A photograph of an African-American Civil-War veteran is the first of its kind to be included in the collection of the Abraham Lincoln Presidential Library in Springfield.
Nathan Hughes was a farmer and Union soldier, and like Abraham Lincoln he was born in Kentucky and moved to Illinois.
Kathryn Harris is with the Abraham Lincoln Presidential Library. She said the donated photo shows Hughes and his second wife. She said it is likely they were wealthy since they were able to afford having a photograph taken and their clothes suggest a certain level of affluence.
Harris said it is important to add a photo of an identifiable African-American to the collection.
"A lot of people are not aware of the number of African Americans who served in the Union Army and the Union Navy and that there were over 1,500 from just Illinois who served in various regiments," Harris said.
Hughes was a member of the only African-American Union regiment created in Illinois. The photograph and other materials, including his obituary, will soon be on display.
U.S. Rep. John Shimkus (R-Collinsville) has introduced a bill in Congress to prevent lawsuits related to problems with E15, a fuel that increases the use of ethanol to 15 percent.
The new gasoline combination represents a major contrast to a majority of the ethanol fuel currently sold in the United States for passenger cars and pickups, which are comprised of 10 percent ethanol and 90 percent gas. The federal government is determining whether to make the fuel available to consumers.
The Environmental Protection Agency recommends that E15 be used for vehicles manufactured as early as 2001, but critics worry people may mistakenly use it in older models.
The American Fuel & Petrochemical Manufacturers has challenged the government's efforts to offer E15. In a statement, the group's President Charles Drevna said with a lawsuit pending, the EPA should not rush to force E15 to the marketplace.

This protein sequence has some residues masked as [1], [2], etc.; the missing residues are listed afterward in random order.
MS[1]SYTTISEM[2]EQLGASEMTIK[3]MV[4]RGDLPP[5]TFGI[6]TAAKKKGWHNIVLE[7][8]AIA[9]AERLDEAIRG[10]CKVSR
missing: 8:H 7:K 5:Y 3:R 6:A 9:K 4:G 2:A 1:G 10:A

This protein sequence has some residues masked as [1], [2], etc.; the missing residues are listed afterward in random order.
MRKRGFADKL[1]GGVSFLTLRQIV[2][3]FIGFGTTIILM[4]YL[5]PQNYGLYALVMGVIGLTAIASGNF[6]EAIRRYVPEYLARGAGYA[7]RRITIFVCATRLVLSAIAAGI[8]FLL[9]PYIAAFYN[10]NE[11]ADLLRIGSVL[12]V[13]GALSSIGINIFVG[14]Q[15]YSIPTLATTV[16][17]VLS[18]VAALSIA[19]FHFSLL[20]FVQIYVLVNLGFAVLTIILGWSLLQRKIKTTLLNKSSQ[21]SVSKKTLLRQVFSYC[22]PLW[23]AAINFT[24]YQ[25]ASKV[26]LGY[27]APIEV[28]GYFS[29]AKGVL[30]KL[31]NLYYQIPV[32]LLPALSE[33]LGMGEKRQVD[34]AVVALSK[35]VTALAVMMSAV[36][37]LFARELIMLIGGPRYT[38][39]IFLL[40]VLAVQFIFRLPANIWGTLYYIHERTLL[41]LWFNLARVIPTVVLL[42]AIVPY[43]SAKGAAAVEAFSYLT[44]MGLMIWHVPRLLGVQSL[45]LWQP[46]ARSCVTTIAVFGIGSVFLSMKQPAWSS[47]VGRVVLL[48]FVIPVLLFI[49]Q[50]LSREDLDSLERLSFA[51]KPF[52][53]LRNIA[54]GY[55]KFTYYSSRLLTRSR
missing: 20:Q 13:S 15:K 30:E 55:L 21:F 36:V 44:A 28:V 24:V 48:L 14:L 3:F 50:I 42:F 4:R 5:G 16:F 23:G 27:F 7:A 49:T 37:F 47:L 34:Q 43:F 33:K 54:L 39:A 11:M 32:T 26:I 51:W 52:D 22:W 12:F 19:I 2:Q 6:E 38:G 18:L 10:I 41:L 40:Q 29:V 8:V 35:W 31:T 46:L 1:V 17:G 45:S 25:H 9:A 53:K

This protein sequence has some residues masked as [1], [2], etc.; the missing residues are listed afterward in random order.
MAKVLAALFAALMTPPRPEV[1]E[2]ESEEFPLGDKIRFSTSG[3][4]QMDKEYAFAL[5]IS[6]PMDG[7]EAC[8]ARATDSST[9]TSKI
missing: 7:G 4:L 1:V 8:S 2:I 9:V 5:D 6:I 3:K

"EPA's hasty attempts to speed introduction of E15 before necessary testing is complete could endanger the safety of American consumers, threatening their vehicles and gasoline-powered equipment with possibly severe damage," Drevna said. "This action is more about political science than real science because it is designed to protect the ethanol industry rather than the American people."
Shimkus' bill is known as the Domestic Fuels Act of 2012 (HR 4345). It has gained support from Republicans and Democrats in the House, and there is a similar measure that has been introduced in the U.S. Senate.
Shimkus touts the proposal, saying that by protecting retailers, engine manufacturers, and fuel producers from E15 related lawsuits, he hopes to see E15 and other alternative fuels available at gas pumps.
"One way in which we help decrease our reliance on imported crude oil is the success of ethanol," Shimkus said. "As we move forward, our ability to use that at retail locations is directly proportional to their ability of whether they're going to get sued or not."
The Renewable Fuels Association's President and CEO, Bob Dinneen, has come out in support of Shimkus' legislation. He calls it a thoughtful approach to help speed the country's transition to E15 and higher ethanol blends.